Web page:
In addition to the above, there have been several other English language airgun periodicals which have come and gone. Some of these issues have very useful and valuable articles. The Philippine Airgun Shooter produced only four quarterly issues, plus an annual, in 1989. Trevor Adams and Trevor Morris produced the New Zealand Airgun Magazine from February 1986 to April 1988. There also was an Air Rifle News published in India in 1979 - many of its articles were lifted from early Beeman catalogs! Airgun Journal was published by Beeman Precision Airguns from 1979 to 1984. Many of the articles are still valuable to collectors. If you are aware of others, in any language, please let the author know at BlueBookEdit@Beemans.net .
At the time of this chapter’s publication, the world’s very best coverage of airguns in a general gun publication is to be found in the lavishly illustrated, prestigious German language magazine, VISIER, Das Internationale Waffen-Magazin. VISIER Specials, such as the 1996 Special Number 4, are completely devoted to some of the best written, and certainly the best illustrated, airgun articles ever presented. The British gun magazine Guns Review formerly carried excellent articles on airguns; especially noteworthy was the pioneer research of the late Dennis Commins in the period around the 1970’s. These are well worth researching at the library and buying as rarely available.
Two American gun magazines, The Rifle and Guns, have featured airgun columns, while most American gun magazines, such as The American Rifleman, Guns and Ammo, Sports Afield, etc. have only occasional airgun articles. The magazines Precision Shooting and The Accurate Rifle, perhaps the best shooting magazines in the English language, frequently present excellent article on airguns. The National Rifle Association, as part of its new program to promote airguns, promises to have one airgun article in at least one of their several publications each month. Rarely, airgun articles will be found in other outdoor magazines, such as the beautifully illustrated, but strangely captioned, article on some of the Beeman Airgun Collection items in Gray’s Sporting Journal (Atkinson, 1992). By all means, seek out that article just for its gorgeous color photos of some remarkable antique airguns. All airgunners should obtain each volume of The Air Gun Digest; the first edition by Robert Beeman (1977a), and the second and third editions by Jess Galan (1988, 1995). A small monthly publication, Airgun Ads (Box 1795, Hamilton, Montana 59840), consists completely of advertisements for airguns and accessories, primarily vintage and modern working specimens, and sometimes antique models. Political correctness forced airgun sales off eBay and Yahoo, so, for sales of old and new airgun models, check the very dependable www.ActionArms.com and www.GunBroker.com websites.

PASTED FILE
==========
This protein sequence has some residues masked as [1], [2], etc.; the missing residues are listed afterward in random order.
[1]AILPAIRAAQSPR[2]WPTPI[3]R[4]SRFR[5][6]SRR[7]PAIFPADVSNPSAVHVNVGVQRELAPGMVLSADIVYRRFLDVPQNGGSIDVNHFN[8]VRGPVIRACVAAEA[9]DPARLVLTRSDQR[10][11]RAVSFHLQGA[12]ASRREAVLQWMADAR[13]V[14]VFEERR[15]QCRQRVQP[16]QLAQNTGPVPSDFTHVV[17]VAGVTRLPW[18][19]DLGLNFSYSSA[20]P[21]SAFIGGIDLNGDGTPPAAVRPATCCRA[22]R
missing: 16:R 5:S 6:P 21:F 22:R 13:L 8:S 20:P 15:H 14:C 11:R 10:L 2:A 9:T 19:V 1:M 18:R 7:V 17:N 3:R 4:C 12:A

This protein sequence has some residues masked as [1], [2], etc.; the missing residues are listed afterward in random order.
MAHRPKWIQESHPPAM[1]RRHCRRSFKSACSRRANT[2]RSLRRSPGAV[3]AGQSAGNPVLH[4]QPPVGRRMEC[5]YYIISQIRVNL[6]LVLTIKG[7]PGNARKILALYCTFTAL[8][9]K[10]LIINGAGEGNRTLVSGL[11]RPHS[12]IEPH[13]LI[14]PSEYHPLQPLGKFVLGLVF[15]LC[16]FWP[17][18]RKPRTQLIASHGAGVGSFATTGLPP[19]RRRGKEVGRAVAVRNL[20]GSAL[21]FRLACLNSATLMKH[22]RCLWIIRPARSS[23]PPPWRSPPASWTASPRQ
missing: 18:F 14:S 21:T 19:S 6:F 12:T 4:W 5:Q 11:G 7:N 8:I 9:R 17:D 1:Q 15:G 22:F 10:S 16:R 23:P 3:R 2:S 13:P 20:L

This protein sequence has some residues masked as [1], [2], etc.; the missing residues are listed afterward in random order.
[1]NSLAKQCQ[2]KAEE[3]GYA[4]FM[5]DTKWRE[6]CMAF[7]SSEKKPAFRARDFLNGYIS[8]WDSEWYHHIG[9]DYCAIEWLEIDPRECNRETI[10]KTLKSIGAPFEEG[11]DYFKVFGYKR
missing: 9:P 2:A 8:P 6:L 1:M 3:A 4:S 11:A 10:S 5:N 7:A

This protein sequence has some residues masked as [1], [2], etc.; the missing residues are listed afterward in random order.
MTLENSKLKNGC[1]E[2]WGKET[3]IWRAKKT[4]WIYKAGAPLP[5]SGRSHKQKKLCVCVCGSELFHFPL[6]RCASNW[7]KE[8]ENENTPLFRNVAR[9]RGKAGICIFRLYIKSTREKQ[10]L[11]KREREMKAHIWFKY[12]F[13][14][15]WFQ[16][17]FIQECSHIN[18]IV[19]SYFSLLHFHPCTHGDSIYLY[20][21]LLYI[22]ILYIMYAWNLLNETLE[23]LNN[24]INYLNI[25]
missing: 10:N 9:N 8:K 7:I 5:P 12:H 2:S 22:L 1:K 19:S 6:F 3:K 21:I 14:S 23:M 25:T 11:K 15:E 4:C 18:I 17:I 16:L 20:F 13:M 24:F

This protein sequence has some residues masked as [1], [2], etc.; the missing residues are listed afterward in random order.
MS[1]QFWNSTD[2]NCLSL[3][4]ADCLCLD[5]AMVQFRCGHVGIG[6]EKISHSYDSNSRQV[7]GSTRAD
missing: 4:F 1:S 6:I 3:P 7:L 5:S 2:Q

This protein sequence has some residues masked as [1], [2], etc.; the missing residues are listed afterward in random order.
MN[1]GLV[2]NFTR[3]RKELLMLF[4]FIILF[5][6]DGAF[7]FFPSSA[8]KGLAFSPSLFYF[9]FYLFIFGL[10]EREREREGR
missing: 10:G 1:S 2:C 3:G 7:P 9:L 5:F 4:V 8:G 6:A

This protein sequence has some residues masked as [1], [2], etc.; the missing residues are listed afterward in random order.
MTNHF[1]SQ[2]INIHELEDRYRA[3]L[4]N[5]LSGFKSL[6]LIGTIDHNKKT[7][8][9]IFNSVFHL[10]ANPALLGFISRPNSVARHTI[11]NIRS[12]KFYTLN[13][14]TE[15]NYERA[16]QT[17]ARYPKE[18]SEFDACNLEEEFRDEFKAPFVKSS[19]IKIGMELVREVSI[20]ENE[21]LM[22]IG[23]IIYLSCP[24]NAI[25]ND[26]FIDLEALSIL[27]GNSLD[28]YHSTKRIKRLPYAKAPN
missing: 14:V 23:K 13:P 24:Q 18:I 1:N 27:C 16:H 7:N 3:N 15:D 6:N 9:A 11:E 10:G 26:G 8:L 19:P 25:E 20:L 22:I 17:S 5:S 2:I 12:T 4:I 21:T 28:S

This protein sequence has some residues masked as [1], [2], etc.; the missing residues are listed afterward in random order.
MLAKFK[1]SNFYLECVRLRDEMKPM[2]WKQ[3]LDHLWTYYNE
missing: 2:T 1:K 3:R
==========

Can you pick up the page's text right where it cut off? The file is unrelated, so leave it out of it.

In addition to following the current airgun periodicals, one cannot remain current without consulting the latest editions of airgun catalogs from Beeman Precision Airguns, Dynamit-Nobel (RWS), etc.. The reader should take caution to note that although there are a number of really excellent airgunsmiths and dealers, there definitely are some “companies” who have little or no real substance but who may look much more significant, in printed ads and on the Internet, than they really are. The loudness and dogmatic nature of advice and opinions in our interesting field generally is inversely proportional to the competence and real status of the individuals concerned. One good clue: you can be pretty sure that you are dealing with a poor operator if he tries to denigrate certain other persons, or companies, to make himself appear larger or more important.